Although each particle in the fluid bed has random movement, there is an additive vertical velocity resulting from the fluidizing air entering at the bottom of the bed through a constriction plate and the products of combustion leaving at the top. This additive vertical velocity vector is quite high because the actual velocity of the air and gas is very large as they make their way up through and between the fluidized bed particles.
FIGS. 1(a) through 1(c) illustrate the foregoing. FIG. 1(a) shows typical mean particle velocities with the generally upward vertical velocity vectors being much greater than the generally downward vertical and the horizontal vectors. FIG. 1(b) shows the angle of incidence of the particles on a horizontal tube. From the illustration, it can be seen that the horizontal tube bottom is hit by particles at a greater angle of incidence, i.e. a direct blow, and with the highest magnitude vertical velocity vectors. FIG. 1(c) shows the decreased angle of incidence, i.e. a glancing blow, which vertical tubes experience and which may account, at least to some degree, for the longer life of vertical tubes.
Nevertheless, experience to date has resulted in unsatisfactory erosion rates also with vertical tubes. This suggested to us that there might be other variables in addition to the inbed tube orientation. We considered and investigated factors such as particle hardness but found that serious erosion was related to what is known as "superficial velocity" or the velocity of the air and/or gas. Older units have superficial velocities in the 4 to 6 feet per second range, whereas new units have superficial velocities in the 6 to 8 feet per second range.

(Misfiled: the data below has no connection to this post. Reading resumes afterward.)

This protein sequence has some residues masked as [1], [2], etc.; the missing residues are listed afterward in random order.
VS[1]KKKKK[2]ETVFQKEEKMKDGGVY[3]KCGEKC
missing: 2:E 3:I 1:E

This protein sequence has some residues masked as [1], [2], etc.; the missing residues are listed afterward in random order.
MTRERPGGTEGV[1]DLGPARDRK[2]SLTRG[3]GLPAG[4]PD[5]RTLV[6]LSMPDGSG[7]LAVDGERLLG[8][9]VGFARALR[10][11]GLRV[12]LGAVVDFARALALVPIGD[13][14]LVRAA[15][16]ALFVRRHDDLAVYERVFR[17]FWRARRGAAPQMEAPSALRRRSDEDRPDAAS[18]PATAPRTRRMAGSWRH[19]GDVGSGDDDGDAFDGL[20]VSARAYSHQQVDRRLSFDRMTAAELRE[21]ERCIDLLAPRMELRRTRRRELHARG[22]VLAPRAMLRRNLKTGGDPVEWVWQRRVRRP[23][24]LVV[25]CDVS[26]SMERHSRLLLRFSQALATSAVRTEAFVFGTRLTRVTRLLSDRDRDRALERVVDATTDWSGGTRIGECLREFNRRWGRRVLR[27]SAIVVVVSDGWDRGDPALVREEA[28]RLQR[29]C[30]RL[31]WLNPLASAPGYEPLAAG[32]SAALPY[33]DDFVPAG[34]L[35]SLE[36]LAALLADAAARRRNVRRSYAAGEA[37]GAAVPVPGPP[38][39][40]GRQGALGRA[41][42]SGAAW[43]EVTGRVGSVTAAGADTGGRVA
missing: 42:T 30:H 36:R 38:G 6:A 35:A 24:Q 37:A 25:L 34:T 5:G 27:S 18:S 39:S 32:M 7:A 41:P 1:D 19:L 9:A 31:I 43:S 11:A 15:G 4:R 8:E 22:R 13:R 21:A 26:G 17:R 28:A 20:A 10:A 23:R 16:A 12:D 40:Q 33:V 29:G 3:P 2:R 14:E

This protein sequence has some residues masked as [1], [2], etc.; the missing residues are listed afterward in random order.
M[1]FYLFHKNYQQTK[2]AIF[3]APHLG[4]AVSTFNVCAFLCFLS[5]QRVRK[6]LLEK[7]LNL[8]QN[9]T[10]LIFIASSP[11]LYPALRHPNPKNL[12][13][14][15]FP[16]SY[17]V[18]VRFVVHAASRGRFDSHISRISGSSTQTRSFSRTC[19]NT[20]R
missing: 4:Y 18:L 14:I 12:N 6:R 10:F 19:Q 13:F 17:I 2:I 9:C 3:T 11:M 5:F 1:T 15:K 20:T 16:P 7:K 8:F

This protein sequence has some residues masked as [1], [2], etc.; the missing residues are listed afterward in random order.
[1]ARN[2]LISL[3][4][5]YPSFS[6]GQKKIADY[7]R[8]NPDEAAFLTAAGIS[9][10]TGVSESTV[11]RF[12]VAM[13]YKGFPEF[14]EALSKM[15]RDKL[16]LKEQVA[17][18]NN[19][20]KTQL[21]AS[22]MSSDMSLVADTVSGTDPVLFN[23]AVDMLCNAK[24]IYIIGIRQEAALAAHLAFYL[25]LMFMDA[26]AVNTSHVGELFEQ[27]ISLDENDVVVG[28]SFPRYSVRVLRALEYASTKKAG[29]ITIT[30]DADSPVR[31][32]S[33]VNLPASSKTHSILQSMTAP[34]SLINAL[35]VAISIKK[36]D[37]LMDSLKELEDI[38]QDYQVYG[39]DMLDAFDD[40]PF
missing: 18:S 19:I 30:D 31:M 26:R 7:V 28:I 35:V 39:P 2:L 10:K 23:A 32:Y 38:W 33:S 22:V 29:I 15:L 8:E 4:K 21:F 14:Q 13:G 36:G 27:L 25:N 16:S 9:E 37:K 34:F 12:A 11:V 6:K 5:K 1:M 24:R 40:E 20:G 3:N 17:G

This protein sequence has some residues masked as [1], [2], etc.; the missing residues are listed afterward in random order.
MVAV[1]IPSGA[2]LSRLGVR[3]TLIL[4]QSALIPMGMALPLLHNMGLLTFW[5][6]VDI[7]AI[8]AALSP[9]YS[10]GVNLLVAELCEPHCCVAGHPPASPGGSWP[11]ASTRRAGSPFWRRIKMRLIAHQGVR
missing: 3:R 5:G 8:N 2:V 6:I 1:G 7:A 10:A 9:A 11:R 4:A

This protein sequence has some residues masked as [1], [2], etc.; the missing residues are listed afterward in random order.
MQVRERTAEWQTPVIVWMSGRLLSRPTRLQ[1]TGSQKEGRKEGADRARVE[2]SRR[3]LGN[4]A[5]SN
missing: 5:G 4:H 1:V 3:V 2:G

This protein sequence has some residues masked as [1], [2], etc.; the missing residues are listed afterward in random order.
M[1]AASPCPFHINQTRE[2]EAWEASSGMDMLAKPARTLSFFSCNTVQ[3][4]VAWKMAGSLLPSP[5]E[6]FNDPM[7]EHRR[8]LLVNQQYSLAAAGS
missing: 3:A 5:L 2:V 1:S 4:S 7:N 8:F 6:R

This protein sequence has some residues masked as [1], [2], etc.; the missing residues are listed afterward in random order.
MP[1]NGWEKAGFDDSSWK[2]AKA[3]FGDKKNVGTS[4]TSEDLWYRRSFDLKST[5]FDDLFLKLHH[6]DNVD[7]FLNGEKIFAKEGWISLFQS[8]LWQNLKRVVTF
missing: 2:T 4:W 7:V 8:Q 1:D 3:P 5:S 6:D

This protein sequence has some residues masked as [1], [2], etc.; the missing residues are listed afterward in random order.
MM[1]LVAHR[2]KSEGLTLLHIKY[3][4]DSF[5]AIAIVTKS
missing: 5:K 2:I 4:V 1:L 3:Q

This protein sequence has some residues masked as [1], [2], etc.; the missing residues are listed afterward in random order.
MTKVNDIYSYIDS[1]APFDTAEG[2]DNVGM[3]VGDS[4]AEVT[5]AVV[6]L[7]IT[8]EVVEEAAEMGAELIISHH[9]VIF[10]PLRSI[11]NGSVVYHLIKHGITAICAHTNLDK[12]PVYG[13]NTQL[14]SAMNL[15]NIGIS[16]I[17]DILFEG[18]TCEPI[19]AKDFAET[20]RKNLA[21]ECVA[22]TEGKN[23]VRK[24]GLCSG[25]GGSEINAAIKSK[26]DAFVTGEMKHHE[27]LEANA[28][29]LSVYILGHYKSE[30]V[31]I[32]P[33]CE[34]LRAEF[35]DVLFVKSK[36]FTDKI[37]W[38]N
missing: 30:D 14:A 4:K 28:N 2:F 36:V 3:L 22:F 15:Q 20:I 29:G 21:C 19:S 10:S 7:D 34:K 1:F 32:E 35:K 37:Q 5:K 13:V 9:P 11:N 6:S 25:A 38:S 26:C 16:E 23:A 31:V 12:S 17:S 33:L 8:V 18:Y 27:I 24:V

At superficial velocities of 4 to 6 feet per second range, vertical inbed tubes appear to alleviate the erosion problem. However, at higher velocities they seem to provide little or no help in reducing erosion. We believe that the explanation for this may reside in the "bubble coalescing theory" which is illustrated in FIGS. 2(a) and 2(b) with the vertical inbed tubes. In FIG. 2(a) there is shown a bed having superficial velocities of 4 to 6 feet per second. The vertical tubes do not tend to collect the small bubbles that occur naturally in a fluid bed. FIG. 2(b) shows that the vertical tubes in a fluid bed with superficial velocities of 6 to 8 feet per second tend to collect or coalesce the naturally occurring small bubbles which grow and rise rapidly. This causes a backflow of particulate matter at the tube which, in turn, causes erosion.
Whatever the explanation, vertical inbed tubes experience severe erosion at higher superficial velocities typically found in high circulating fluid bed boilers. Even at lower velocities, horizontal tubes experience severe erosion because of the higher angle of incidence (direct particle impingement) and the higher upward mean particle velocity.